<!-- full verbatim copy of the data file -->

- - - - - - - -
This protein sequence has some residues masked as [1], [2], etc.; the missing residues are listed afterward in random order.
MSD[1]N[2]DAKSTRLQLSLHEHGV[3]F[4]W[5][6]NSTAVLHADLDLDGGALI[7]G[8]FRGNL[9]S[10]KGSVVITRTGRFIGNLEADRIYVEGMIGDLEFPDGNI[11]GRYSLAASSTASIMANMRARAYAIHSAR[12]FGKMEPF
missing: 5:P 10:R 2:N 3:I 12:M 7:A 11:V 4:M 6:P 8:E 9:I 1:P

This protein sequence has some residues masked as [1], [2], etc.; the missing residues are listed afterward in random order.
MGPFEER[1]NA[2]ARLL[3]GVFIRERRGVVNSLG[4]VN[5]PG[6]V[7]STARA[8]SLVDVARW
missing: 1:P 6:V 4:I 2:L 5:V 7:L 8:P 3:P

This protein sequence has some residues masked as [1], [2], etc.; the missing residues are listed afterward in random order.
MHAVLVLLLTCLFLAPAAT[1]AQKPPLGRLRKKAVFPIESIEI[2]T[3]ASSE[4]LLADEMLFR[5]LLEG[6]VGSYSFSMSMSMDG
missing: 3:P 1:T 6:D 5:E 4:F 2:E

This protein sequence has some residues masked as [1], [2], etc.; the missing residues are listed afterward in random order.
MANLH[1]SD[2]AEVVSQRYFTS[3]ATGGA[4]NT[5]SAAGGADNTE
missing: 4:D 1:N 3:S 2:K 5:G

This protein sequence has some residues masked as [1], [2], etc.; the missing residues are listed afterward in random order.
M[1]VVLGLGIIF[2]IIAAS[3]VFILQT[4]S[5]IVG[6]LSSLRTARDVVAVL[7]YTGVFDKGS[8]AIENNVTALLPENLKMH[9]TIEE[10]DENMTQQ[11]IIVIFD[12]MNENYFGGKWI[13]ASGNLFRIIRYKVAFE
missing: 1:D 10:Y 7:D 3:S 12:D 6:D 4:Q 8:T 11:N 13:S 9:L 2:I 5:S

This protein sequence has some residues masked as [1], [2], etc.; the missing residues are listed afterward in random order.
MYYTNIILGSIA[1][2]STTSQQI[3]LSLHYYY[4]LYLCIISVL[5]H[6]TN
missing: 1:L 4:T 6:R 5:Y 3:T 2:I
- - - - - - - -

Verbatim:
This protein sequence has some residues masked as [1], [2], etc.; the missing residues are listed afterward in random order.
MSD[1]N[2]DAKSTRLQLSLHEHGV[3]F[4]W[5][6]NSTAVLHADLDLDGGALI[7]G[8]FRGNL[9]S[10]KGSVVITRTGRFIGNLEADRIYVEGMIGDLEFPDGNI[11]GRYSLAASSTASIMANMRARAYAIHSAR[12]FGKMEPF
missing: 5:P 10:R 2:N 3:I 12:M 7:A 11:V 4:M 6:P 8:E 9:I 1:P

This protein sequence has some residues masked as [1], [2], etc.; the missing residues are listed afterward in random order.
MGPFEER[1]NA[2]ARLL[3]GVFIRERRGVVNSLG[4]VN[5]PG[6]V[7]STARA[8]SLVDVARW
missing: 1:P 6:V 4:I 2:L 5:V 7:L 8:P 3:P

This protein sequence has some residues masked as [1], [2], etc.; the missing residues are listed afterward in random order.
MHAVLVLLLTCLFLAPAAT[1]AQKPPLGRLRKKAVFPIESIEI[2]T[3]ASSE[4]LLADEMLFR[5]LLEG[6]VGSYSFSMSMSMDG
missing: 3:P 1:T 6:D 5:E 4:F 2:E

This protein sequence has some residues masked as [1], [2], etc.; the missing residues are listed afterward in random order.
MANLH[1]SD[2]AEVVSQRYFTS[3]ATGGA[4]NT[5]SAAGGADNTE
missing: 4:D 1:N 3:S 2:K 5:G

This protein sequence has some residues masked as [1], [2], etc.; the missing residues are listed afterward in random order.
M[1]VVLGLGIIF[2]IIAAS[3]VFILQT[4]S[5]IVG[6]LSSLRTARDVVAVL[7]YTGVFDKGS[8]AIENNVTALLPENLKMH[9]TIEE[10]DENMTQQ[11]IIVIFD[12]MNENYFGGKWI[13]ASGNLFRIIRYKVAFE
missing: 1:D 10:Y 7:D 3:S 12:D 6:D 4:Q 8:T 11:N 13:S 9:L 2:I 5:S

This protein sequence has some residues masked as [1], [2], etc.; the missing residues are listed afterward in random order.
MYYTNIILGSIA[1][2]STTSQQI[3]LSLHYYY[4]LYLCIISVL[5]H[6]TN
missing: 1:L 4:T 6:R 5:Y 3:T 2:I